What enterprise IT is accommodating, Atalla explained, is innovation in the form of new devices and processes entering the enterprise as the result of formal BYOD policies, and personnel taking advantage of them. Boiled down to simple terms, this process amounts to the latest Smart Phone, tablet (or even PC) magnetizing interest from the community of computing users at the organization. People start to purchase these devices, which may result in unsupported processes showing up on enterprise IT’s radar. So it falls on enterprise IT to quickly regroup around this phenomenon to provide the support and structure required for personnel to safely consume the new processes across the internal network.

Atalla’s presentation took up at least a third of the Keynote for this event. Perhaps it would have been helpful for the audience attending this presentation to hear a bit about how a cloud SaaS like Office 365 can provide enterprise IT with a tool they can leverage to get ahead of users as this BYOD phenomenon continues to unfold.

With Office 365, or Google at Work, or any other similar competitive service, the actual processing of tasks, and “housing” the computing activity produced by them, takes place in, ostensibly, a much more “static” environment than one might otherwise expect to be the case. Regardless of the device, cloud SaaS solutions require a type of functionality referred to in the past as terminal processing. Or do they?

In 2014, there are important, and challenging, issues with client devices functioning as terminals talking to servers located in the public Internet, or cloud. The app model (which Google, Microsoft, Apple and Amazon have all embraced) requires a lot more intelligence on the consumer device end of the data conversation. Therefore, even Office 365 computing is not as simple as it may otherwise appear to be.

Regardless, Microsoft is subtly presenting a new message in its effort to hasten the pace at which larger organizations come to accept cloud, SaaS offers as legitimate opportunities to reduce costs and increase user benefits. Many of the attendees of this event likely came away from Atalla’s presentation with this notion about Office 365, as a method of smoothing out an otherwise uncomfortable relationship between IT and users at larger organizations.

Ira Michael Blonder

© IMB Enterprises, Inc. & Ira Michael Blonder, 2014 All Rights Reserved

22
Sep

Cloud IaaS Becomes Accessible to SMBs with Limited In House Technical Expertise

An earlier post to this blog remarked on what then appeared to be a set of considerable technical hurdles facing small to medium sized businesses (SMBs) in the US considering a migration to cloud, Infrastructure as a Service (IaaS) offers. But this writer recently identified technical communications pieces, published by Microsoft Azure and Amazon EC2, which may serve to lessen the challenge of these same hurdles.

WordPress (http://www NULL.wordpress NULL.org) is, arguably, the most popular blog platform available to consumers in the US. SMBs looking to launch an online content promotional effort can, and do implement new instances of WordPress every day. But while acquiring WordPress is a free-of-charge process, hosting one’s blog is not. One can argue hosting is also available, free-of-charge, on WordPress’ corporate (.com) site. But there is a cost to everything, so most SMBs will look to find a hosting partner, rather than give up the SEO equity in repayment for a tenancy on this corporate site. Conventional hosting isn’t cheap. So many SMBs consider partnering with a cloud, IaaS like Azure, or Amazon EC2 on the promise of substantial cost savings, as compared to conventional hosting resources.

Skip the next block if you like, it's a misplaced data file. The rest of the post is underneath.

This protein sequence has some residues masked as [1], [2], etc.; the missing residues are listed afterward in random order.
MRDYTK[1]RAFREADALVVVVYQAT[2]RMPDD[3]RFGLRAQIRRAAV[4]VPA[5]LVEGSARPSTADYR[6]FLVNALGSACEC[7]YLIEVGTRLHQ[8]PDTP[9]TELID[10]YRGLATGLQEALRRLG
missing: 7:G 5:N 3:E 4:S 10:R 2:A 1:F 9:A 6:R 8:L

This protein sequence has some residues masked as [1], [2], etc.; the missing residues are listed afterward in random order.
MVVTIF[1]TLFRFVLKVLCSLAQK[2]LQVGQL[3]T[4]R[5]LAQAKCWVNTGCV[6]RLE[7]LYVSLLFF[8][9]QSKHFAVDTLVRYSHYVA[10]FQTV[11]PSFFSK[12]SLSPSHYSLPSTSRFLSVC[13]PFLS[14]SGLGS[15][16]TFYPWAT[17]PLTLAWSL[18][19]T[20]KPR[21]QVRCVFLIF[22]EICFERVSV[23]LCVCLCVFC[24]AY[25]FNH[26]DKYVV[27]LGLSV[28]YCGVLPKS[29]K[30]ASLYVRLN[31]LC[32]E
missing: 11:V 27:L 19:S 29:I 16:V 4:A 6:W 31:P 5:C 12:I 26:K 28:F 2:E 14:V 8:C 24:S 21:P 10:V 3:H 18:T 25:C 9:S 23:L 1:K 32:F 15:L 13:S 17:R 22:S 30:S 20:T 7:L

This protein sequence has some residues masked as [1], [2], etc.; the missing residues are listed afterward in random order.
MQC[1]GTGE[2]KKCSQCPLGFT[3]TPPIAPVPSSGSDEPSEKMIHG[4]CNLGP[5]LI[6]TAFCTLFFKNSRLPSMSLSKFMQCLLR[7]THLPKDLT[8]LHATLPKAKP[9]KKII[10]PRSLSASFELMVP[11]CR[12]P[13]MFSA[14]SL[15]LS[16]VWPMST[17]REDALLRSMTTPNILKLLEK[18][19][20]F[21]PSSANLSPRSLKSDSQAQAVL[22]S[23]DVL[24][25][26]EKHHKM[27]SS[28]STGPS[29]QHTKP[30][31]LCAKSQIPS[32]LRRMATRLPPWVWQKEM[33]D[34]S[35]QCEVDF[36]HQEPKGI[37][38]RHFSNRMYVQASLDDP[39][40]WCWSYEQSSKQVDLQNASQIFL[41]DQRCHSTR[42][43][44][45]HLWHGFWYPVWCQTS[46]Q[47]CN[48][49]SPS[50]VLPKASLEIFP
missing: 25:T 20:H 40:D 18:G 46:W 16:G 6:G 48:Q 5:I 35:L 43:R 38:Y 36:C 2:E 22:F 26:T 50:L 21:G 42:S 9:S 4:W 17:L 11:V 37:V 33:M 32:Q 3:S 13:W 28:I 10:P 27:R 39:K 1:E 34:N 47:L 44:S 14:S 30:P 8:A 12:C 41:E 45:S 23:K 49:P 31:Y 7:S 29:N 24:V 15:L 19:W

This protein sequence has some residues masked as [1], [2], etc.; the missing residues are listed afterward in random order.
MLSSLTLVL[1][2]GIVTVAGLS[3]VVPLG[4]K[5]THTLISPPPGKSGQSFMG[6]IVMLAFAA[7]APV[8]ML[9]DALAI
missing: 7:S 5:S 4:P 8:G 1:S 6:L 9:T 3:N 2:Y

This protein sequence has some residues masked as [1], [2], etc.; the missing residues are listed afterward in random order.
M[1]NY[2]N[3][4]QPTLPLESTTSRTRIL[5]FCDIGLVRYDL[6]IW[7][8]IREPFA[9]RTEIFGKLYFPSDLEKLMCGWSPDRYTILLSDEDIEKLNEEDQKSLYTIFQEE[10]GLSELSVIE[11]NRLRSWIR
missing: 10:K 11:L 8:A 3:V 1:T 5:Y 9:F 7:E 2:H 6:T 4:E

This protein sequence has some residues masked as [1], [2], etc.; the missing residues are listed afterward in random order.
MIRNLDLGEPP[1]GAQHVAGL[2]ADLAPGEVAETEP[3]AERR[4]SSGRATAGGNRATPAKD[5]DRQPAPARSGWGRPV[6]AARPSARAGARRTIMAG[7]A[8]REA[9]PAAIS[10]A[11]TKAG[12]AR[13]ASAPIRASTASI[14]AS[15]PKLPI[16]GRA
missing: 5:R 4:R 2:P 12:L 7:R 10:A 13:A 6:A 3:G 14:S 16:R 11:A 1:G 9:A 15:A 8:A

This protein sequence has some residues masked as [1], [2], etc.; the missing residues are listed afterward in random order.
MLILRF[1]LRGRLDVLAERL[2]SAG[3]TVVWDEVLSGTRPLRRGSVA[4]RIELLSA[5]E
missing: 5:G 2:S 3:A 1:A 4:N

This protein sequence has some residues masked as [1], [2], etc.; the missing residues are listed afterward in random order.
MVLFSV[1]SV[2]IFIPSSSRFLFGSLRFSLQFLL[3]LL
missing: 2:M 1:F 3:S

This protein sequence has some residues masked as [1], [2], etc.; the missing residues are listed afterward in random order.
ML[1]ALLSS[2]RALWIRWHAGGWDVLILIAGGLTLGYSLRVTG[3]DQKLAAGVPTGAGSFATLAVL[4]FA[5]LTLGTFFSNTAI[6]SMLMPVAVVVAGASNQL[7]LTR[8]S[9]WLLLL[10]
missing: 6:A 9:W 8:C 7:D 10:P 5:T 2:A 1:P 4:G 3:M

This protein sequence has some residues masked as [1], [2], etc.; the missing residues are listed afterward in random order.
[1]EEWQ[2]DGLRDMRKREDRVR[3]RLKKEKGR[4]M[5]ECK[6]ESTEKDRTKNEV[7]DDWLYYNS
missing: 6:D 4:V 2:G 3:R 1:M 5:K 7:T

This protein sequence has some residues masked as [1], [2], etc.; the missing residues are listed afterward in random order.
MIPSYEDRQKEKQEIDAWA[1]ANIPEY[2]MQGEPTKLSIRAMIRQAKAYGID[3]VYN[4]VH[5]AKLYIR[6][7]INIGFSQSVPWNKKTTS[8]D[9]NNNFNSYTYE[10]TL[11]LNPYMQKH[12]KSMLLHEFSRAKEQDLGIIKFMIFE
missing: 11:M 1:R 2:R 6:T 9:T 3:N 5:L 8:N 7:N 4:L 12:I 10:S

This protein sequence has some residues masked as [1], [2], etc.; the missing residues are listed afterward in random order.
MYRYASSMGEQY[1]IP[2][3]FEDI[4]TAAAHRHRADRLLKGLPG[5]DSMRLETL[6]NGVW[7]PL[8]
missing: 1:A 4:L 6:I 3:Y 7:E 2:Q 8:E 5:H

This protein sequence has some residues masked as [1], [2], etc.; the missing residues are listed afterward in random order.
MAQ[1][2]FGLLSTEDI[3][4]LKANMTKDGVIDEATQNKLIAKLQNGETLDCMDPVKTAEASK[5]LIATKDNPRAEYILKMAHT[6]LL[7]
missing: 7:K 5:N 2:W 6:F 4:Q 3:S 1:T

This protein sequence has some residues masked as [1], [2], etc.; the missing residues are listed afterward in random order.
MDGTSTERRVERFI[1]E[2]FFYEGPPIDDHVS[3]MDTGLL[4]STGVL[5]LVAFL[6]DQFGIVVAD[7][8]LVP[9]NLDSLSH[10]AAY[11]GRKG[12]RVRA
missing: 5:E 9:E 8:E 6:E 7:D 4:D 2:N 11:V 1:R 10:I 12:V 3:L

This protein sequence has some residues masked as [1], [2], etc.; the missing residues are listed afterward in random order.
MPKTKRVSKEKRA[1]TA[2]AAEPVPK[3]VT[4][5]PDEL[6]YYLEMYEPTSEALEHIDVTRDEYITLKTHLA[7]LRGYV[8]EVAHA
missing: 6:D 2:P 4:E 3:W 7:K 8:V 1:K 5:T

In an online presentation titled How to host a Scalable and Optimized WordPress for Azure in minutes (http://azure NULL.microsoft NULL.com/blog/2014/09/15/how-to-host-a-scalable-and-optimized-wordpress-for-azure-in-minutes/), Sunitha Muthukrishna, Program Manager, Azure Websites, provides a step-by-step procedure SMBs should be likely to easily follow. The short presentation includes a lot of imagery, which should make the process easier.

Amazon EC2 also offers documentation on the same task, titled Tutorial: Hosting a WordPress Blog with Amazon EC2 (http://docs NULL.aws NULL.amazon NULL.com/AWSEC2/latest/UserGuide/hosting-wordpress NULL.html), but the presentation is geared more for the technical user. Nevertheless, the objective is still the same, to encourage SMBs, and any other sized organization contemplating a move to cloud, IaaS for its blog, to overcome some of the technical intimidation of the process.

The Microsoft Azure piece is of particular interest as it is an example of Microsoft’s movement away from a parochial view of just which pieces of software ought to be supported on a Microsoft cloud. If this new, welcoming and expansive approach reverberates over a wider set of possible applications to be hosted on Azure, Microsoft should accelerate the sales pace for Azure.

Ira Michael Blonder

© IMB Enterprises, Inc. & Ira Michael Blonder, 2014 All Rights Reserved

18
Sep

When Enterprise Business Chooses Amazon AWS, or Google Compute, Microsoft Often Wins, as Well

Anyone following Microsoft should develop an understanding of how a decision by a prominent enterprise IT organization to purchase IaaS from Amazon, AWS, or Google Compute,, more often than not, is a win for Microsoft, as well.

Scott Guthrie, Corporate Vice President, Microsoft, and head of Cloud and Enterprise Business, made this point during the Citi Global Technology Conference, on September 3, 2014 (http://view NULL.officeapps NULL.live NULL.com/op/view NULL.aspx?src=http://www NULL.microsoft NULL.com/investor/downloads/events/Citi_Guthrie NULL.docx). Guthrie observed ” . . . in the Azure world, or even in the AWS world, we still will make money from that Windows Server license”.

One can argue most of the needs for desktop computing for enterprise businesses, and their peers in the public, and not for profit sectors, remains all about the Microsoft Office suite, so when a Microsoft competitor, either Amazon AWS, or Google Compute, lands a big deal (for example, the US CIA decision to award a contract for a private cloud to Amazon, rather than IBM), Microsoft wins, as well.